Early Childhood Education consists of varied formal or informal initiatives required for children from birth to pre-school age to make them thrive. These activities are intended to effect developmental changes in children prior to their entry into primary school. Mitchell (2011) describe ECE as the overall development of the child; physically, socially and intelligently. It is the foundation for a life-long education for children which provide for the physical, motor, health, nutritional, intellectual, aesthetic, emotional and social development of the pre-school child. According to Mezieobi (2006), if a child’s education can provide these vital fundamental necessities, it is likely to have an important and strong relationship with the pupils’ performance at the primary school level and perhaps at the secondary and tertiary levels. Developmental ideologies and theories of Dewey, Montessori, Piaget, Chomsky, Vygotsky and so on influenced the practices of ECE (Bahago, 2010). Contextually, ECE is the bedrock upon which excellent basic and sound education is built for children through vigorous activities that lead to mental abilities at this stage.

Unprecedented attention to young children has created concerns on parents about their children’s learning, and readiness for school. Parents are more concerned than ever before about their children’s: learning, care, protection and readiness for school and values for life challenges and others . Early childhood teachers are taking on the challenges of serving all children equitably and well. And policymakers are looking carefully at the outcomes reported for children participating in early education programs. Motivated by these concerns and by the growing emphasis on accountability, parents, teachers and policymakers all want more information as they make decisions on how to foster children’s early learning a and development (Nakpodia, 2003). The World Declaration on the Survival, Protection and development of Children in 1990 undertook a joint commitment to make an urgent universal appeal to give every child a better future. In addition, the World Conference on Education for All (EFA) and the United Nations Convention on the Rights of the Child (UNCRC, 2005) emphasized urgent priority to ensure access to improved quality of education for all children. The Universal Basic Education (UBE) Act of 2000 cites ECE as an integral part of basic education. Bush (2001) consider this a step in the right direction in achieving the EFA goals. Prior to the introduction of Universal Basic Education, Nigeria had early childhood centres managed basically by private sectors, thereby making this educational provision inaccessible to every child. (Awoniyi, 2006).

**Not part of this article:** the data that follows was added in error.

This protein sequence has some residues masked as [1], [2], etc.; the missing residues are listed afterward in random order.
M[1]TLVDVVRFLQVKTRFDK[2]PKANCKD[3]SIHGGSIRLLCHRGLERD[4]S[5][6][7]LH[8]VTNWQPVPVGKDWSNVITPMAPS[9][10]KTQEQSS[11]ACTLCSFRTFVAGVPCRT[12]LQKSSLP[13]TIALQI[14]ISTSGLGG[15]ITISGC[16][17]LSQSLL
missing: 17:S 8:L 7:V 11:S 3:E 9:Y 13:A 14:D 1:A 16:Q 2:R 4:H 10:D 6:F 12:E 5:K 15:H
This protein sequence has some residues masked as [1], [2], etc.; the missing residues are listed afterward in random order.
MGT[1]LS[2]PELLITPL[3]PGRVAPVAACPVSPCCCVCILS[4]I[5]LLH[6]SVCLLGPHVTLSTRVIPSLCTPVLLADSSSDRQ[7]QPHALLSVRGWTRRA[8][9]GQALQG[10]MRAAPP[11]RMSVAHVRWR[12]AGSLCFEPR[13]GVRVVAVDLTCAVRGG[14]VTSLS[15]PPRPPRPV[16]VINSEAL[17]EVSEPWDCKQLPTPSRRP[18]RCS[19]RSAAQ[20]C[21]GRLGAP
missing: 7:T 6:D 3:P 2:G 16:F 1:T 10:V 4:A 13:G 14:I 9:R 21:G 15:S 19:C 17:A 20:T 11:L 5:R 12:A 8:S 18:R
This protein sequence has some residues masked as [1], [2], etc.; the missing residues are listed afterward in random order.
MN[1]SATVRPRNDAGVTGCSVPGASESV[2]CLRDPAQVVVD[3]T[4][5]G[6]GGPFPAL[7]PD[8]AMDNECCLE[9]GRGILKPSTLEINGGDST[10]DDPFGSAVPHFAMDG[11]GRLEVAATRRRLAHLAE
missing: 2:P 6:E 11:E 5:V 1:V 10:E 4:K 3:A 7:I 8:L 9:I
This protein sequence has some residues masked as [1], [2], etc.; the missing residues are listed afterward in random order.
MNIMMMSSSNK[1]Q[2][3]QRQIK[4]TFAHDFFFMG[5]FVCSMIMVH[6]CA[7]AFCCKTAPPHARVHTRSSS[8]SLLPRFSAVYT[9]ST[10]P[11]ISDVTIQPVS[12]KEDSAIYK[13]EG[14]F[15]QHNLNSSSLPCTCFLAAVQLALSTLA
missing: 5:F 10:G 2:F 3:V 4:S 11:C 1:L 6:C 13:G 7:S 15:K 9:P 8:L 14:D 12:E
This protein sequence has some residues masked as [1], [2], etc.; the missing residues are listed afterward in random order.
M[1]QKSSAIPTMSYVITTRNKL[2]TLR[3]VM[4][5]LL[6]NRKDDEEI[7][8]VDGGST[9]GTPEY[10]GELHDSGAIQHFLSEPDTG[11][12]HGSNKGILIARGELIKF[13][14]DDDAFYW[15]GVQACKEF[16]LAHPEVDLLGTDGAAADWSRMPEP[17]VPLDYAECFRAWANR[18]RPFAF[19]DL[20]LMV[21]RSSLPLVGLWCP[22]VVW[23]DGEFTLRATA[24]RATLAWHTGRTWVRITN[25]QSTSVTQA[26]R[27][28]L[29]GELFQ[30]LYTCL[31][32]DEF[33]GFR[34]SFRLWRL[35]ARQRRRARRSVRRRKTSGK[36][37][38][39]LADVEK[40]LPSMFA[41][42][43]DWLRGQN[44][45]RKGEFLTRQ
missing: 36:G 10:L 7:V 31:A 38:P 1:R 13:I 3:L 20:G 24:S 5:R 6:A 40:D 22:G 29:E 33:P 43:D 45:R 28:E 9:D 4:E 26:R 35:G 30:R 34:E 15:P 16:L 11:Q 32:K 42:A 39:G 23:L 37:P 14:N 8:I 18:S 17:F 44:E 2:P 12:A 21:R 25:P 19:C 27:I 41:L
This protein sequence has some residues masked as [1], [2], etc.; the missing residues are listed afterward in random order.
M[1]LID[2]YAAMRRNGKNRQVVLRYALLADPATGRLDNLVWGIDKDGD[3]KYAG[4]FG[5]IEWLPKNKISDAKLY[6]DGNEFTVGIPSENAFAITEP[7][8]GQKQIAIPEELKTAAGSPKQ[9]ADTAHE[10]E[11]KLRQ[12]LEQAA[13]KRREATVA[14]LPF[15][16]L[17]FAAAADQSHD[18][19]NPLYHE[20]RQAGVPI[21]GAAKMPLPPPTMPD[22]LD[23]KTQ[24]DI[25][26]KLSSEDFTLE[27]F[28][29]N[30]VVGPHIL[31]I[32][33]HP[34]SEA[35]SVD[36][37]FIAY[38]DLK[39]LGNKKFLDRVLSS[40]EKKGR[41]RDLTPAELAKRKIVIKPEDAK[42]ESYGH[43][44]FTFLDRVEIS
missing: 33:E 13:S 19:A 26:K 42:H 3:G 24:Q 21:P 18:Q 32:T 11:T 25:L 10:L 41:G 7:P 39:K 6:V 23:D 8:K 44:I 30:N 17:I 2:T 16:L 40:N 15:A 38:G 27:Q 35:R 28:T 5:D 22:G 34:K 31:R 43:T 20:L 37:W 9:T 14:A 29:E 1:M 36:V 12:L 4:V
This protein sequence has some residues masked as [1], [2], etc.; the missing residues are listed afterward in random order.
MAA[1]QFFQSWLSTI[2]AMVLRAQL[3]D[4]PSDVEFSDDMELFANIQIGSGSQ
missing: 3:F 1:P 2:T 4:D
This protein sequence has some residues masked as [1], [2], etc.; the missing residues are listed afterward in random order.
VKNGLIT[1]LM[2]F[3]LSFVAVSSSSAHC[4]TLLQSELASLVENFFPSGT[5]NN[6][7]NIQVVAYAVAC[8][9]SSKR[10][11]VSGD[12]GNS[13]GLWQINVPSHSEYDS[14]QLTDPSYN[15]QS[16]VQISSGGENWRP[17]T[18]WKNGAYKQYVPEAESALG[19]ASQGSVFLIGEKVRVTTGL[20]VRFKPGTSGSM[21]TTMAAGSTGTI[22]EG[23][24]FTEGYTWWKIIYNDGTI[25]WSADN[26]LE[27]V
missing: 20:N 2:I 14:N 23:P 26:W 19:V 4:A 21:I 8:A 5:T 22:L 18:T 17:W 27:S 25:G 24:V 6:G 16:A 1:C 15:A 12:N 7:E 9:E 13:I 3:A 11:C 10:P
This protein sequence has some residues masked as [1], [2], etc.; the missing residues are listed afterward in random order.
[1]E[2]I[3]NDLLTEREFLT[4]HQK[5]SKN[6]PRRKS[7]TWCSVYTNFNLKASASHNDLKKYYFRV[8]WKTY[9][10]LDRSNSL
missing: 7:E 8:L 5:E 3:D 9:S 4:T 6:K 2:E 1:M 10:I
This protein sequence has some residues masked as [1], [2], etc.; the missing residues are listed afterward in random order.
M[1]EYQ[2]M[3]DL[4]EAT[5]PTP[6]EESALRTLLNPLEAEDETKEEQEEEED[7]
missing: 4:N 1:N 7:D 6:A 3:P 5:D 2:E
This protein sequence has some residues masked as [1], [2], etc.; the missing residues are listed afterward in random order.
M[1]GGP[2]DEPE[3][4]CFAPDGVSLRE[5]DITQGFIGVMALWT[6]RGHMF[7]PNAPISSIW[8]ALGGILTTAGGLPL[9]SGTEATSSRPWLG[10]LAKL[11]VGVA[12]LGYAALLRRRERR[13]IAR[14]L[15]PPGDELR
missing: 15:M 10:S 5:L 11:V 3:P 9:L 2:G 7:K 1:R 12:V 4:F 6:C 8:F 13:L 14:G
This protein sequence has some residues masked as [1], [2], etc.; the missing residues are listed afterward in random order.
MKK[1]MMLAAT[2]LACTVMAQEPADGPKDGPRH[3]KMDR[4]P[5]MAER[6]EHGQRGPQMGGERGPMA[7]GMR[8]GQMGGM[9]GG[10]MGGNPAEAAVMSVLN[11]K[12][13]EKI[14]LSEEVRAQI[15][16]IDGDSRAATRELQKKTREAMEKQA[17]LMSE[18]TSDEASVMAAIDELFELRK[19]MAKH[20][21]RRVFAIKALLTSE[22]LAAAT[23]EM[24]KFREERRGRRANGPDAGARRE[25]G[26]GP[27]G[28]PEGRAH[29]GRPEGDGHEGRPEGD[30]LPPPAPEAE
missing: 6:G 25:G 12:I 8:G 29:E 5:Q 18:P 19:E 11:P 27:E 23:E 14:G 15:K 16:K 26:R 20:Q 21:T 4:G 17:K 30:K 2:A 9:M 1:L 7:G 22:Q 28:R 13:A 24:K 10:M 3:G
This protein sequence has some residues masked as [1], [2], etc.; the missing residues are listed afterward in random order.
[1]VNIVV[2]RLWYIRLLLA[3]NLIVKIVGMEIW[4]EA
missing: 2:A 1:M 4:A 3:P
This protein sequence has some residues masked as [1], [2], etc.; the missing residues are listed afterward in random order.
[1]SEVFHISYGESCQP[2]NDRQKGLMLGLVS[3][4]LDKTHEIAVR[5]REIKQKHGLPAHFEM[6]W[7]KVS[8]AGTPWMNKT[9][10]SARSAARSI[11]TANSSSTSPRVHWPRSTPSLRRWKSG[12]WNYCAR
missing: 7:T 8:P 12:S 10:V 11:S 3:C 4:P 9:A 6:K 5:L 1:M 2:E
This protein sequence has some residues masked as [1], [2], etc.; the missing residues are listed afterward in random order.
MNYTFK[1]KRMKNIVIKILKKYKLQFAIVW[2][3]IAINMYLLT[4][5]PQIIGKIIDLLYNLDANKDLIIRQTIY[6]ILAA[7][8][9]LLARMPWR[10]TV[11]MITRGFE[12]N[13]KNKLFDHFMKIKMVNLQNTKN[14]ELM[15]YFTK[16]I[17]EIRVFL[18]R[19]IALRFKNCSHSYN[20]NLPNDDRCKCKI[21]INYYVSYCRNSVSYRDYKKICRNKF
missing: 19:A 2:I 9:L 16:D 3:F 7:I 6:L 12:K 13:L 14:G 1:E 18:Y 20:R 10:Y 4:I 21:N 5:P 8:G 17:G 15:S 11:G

In pursuant of the development and implementation of the ECE, Sub-sections 13 of the FRN (2004) National Policy on Education refers to ECE as the education given in an educational institution to children prior to their entering the primary school. It includes the crèche, the nursery and the kindergarten. It enumerated eight (8) objectives of early childhood/pre-primary education to include: effecting a smooth transition from the home to the school, preparing the child for the primary level of education, providing adequate care and supervision for the children while their parents are at work, creating individuals who are responsible citizens and so on. According to Napkodia (2010), the objectives cover adequately the three main aspects of developmental domains as recommended by Benjamin Bloom (cognitive, affective and psychomotor domains).